In Mozambique, like in other parts of Africa, these new players – China most prominently – are similarly criticized on three fronts: (i) for unfairly exchanging infrastructure projects for generous concession deals on natural resources, (ii) for the poor quality of works and the proliferation of ‘white elephants’, and (iii) for keeping a blind eye on human rights and governance issues. Yet, the greater importance of alternative players in Mozambique’s political economy, while not near to end the country’s aid dependency, has contributed towards a diversification of Mozambican foreign policy options away from over-reliance on the West. As recalled by a researcher, more diversity has empowered the country in its foreign and economic relations: through greater choice, there is now more bargaining power to negotiate agreements on better terms.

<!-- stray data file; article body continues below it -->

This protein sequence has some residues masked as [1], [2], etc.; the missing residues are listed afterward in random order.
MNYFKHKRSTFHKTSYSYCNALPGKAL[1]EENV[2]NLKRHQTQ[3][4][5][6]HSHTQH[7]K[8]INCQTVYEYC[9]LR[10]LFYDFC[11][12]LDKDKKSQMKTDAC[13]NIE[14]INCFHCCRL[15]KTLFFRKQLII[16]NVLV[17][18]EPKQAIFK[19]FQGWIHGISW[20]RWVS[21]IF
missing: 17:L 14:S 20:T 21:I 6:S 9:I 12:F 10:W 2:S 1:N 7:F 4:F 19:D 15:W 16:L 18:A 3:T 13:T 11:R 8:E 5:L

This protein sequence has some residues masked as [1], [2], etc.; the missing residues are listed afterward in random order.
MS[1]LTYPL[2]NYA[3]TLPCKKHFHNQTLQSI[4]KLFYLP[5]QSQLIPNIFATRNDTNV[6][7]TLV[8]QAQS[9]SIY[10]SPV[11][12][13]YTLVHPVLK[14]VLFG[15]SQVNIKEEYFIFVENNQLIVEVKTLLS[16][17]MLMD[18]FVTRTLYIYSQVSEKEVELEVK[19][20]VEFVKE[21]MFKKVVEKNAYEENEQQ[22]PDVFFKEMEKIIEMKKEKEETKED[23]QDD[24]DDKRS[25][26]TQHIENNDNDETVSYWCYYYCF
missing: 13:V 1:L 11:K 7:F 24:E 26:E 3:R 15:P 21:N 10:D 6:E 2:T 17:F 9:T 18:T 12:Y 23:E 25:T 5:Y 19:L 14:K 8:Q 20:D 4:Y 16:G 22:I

An economic and development breakthrough?
While my fieldwork impressions suggest at a first glance that a ‘new’ , ‘better’ and ‘empowered’ Mozambique has emerged, numerous conversations I had with chopela (tuk-tuk) drivers, shop owners, students and activists underscored that not everything was going right: Mozambique remains one of the poorest countries in the world, they would often tell me. Cautious about Mozambique’s fairy tale narratives, these interlocutors would often point at a range of intertwining bottlenecks during the last years, especially: the highly concentrated (and corrupt) political system, the unrealistic assessments and broken promises connected to the country’s resource windfall, and the country’s deteriorating security situation.